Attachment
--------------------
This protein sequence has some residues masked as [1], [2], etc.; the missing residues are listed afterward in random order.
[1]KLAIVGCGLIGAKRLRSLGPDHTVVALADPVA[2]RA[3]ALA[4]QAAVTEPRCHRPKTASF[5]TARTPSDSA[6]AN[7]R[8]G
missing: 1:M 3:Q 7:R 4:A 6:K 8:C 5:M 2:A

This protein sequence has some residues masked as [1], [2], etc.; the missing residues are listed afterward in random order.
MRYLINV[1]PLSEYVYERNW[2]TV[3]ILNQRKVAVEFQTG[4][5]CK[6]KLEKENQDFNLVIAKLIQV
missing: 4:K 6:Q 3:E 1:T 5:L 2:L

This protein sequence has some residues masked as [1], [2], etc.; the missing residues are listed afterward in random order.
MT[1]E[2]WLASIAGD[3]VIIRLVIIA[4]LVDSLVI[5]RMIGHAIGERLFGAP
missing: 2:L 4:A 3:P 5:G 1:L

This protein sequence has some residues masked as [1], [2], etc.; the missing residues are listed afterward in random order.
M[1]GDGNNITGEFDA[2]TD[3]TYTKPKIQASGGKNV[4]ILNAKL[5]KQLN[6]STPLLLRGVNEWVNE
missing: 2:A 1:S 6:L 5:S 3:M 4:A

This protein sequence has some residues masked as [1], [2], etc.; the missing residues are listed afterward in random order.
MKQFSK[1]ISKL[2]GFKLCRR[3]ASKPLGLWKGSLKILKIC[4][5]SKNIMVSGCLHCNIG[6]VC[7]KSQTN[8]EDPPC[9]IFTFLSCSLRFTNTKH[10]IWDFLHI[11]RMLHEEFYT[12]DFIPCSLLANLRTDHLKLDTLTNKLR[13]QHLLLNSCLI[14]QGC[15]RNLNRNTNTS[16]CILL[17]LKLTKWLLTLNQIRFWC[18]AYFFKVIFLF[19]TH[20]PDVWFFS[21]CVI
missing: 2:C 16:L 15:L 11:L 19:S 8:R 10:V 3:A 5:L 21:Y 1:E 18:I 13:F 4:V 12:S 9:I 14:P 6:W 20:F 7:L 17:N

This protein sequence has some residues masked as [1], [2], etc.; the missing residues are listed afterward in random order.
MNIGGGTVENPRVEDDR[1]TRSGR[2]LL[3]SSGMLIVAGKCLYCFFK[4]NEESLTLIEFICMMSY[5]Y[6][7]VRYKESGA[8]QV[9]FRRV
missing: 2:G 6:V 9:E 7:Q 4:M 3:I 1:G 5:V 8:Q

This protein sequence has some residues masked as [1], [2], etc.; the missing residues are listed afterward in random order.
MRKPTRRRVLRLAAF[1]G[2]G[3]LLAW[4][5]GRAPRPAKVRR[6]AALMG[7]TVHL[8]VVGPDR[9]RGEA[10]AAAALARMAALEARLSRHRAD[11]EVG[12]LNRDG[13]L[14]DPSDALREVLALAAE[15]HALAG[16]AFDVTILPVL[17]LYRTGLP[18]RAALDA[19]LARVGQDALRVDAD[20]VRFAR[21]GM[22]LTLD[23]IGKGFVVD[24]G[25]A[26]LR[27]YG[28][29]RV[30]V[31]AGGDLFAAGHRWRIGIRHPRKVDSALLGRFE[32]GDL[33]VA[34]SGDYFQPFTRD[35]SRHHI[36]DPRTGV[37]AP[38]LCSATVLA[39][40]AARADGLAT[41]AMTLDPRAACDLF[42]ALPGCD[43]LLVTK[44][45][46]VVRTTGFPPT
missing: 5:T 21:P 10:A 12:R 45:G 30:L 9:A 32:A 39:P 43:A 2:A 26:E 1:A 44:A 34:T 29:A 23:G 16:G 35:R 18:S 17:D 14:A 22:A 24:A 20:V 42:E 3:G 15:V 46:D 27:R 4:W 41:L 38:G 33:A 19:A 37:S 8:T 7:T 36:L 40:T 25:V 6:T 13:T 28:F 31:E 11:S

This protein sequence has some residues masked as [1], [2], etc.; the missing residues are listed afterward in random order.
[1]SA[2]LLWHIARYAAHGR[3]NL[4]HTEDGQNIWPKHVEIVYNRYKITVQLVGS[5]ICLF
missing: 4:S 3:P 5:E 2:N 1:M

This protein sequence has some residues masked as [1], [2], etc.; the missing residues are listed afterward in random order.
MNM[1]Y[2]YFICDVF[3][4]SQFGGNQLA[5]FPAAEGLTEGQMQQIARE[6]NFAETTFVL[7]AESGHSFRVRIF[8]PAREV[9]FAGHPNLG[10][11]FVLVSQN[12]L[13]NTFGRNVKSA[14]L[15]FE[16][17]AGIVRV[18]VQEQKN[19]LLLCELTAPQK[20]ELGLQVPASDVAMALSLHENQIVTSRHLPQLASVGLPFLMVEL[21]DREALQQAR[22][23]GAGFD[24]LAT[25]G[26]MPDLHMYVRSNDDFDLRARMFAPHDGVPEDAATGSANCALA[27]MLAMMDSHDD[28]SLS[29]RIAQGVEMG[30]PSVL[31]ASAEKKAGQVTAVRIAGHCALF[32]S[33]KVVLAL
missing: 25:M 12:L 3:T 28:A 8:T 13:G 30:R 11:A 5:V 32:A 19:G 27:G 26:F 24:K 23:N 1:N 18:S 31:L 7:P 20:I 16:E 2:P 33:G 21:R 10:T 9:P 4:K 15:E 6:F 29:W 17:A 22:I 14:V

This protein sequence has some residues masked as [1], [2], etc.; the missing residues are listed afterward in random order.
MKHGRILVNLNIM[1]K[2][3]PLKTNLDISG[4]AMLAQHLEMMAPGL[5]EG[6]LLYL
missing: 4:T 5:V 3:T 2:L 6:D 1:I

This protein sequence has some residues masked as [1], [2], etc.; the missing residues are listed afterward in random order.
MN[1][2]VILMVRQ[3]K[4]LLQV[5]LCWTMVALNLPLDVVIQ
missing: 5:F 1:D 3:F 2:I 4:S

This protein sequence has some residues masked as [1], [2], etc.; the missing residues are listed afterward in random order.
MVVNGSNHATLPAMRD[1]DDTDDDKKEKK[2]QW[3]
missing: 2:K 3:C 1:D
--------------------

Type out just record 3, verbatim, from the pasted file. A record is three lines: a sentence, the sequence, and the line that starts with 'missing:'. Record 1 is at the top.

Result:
This protein sequence has some residues masked as [1], [2], etc.; the missing residues are listed afterward in random order.
MT[1]E[2]WLASIAGD[3]VIIRLVIIA[4]LVDSLVI[5]RMIGHAIGERLFGAP
missing: 2:L 4:A 3:P 5:G 1:L